Sandra Kuhns, president of Kuhns and Heller, is filled with special pride this time every year when the PPL building in downtown Allentown illuminates the 12-story high images of a Christmas tree and candle.
Although PPL’s holiday window lights have been a tradition dating to 1928 when the building opened, Kuhns and Heller, a window design and treatment company in Trexlertown, has made the window shades in one form or another that have helped create the colorful images since 1990.
Today, several hundred light-emitting diode lights made by ESG Systems Inc. based in Upper Macungie Township shine through the window shades from the ninth to the 20th floors on the east and west sides of the building to create the light display visible for miles. PPL’s window lights are on from dusk to dawn, beginning the day before Thanksgiving and ending on the Epiphany, or Three Kings Day, which is Jan. 6 this year.
The lights, which provide the color, work in conjunction with the shades, with the shades providing a reflective surface and the angles and curves of the tree and ball at the top, said Mike Piltz, chief technical officer at ESG Systems and lead designer and project manager for the PPL holiday window design.
“It’s an old-school approach, but it’s an old-style building. Their main design intent was not to reinvent the look, but to honor the classic look of the building,” said Piltz, who has designed more cutting-edge looks with a number of the new buildings in downtown Allentown, including Tower 6.
Nearly 30 years ago, when Kuhns first got the order to design window treatments to create PPL’s annual holiday window lights, she was tasked with replacing an even older-school design.
Then, PPL used colored cellophane on its windows that were illuminated with lightbulbs. PPL wanted to replace the cellophane light design because it was a fire hazard and asked Kuhns to design window shades that would create the same effect.
It was a challenging design problem: How do you create a window treatment that projects light, instead of blocking it?
“At the time, they just told us what they wanted us to do. They gave us a diagram of the shape and what they wanted on this floor,” Kuhns said. “It was pretty challenging for us because we’d never done anything like this before.”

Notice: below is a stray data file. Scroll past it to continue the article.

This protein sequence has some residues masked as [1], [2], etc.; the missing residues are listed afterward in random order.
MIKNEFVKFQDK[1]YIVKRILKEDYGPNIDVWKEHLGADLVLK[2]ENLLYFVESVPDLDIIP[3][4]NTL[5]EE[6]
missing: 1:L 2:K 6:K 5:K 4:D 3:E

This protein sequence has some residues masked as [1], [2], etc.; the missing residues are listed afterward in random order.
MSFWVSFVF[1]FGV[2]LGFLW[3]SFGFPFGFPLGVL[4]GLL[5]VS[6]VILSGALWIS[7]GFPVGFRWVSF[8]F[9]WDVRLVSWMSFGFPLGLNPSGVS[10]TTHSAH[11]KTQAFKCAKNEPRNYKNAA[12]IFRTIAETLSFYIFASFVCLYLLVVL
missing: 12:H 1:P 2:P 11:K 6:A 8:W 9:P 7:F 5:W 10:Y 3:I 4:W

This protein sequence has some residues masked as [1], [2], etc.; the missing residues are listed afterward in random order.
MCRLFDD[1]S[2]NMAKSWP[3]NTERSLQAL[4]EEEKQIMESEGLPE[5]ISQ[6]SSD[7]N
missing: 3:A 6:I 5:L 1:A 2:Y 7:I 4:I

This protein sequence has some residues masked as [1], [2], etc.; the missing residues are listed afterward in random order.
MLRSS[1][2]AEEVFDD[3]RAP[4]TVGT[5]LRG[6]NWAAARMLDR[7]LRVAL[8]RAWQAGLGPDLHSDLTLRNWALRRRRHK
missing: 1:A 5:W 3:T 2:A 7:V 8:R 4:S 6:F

To complicate matters, PPL wanted the shades ready by the time it illuminated its building the day before Thanksgiving.
It was October.
Kuhns was stumped.
“I didn’t have any idea how we could get the color to come outward,” she said.
CHANCE ENCOUNTER, GOOD HUNCH
That is, until Kuhns happened to drive past a business that had a backlit awning. It created the effect she wanted.
Kuhns stopped, got the name of the company that made the awning and contacted it to find out what type of fabric it used.
“I ordered bolts of this material without knowing if this would work,” she said.
Kuhn’s hunch worked out splendidly.
With lights beaming down on the colored fabric, the shapes shone through the windows.
PPL used the window shades made out of colored awning material until it upgraded its windows and lighting about four years ago.
Now the window shades are off-white, creating a blank canvas on which to project the color from LED lights and to create shapes.
Except when it comes to the yellow candle. Kuhns said that color needs an extra boost, so those shades are still made out of yellow awning fabric.
And since the new shades can stay up year round, Kuhns’ employees no longer have to install and take them down every year.
ROLE OF PPL EMPLOYEES
But PPL employees whose office windows are part of the display still need to remember to pull down their shades at the end of each day, or there could be gaps in the light display that evening.
“The fun part about that is the employees play a role,” said Lisette Santana, senior manager of corporate communications at PPL.
“We put notices up and sent email. Everyone is aware that it’s an important role. We’re pretty good about this.”
A crew from PPL’s facilities department goes around each office and double checks, just in case.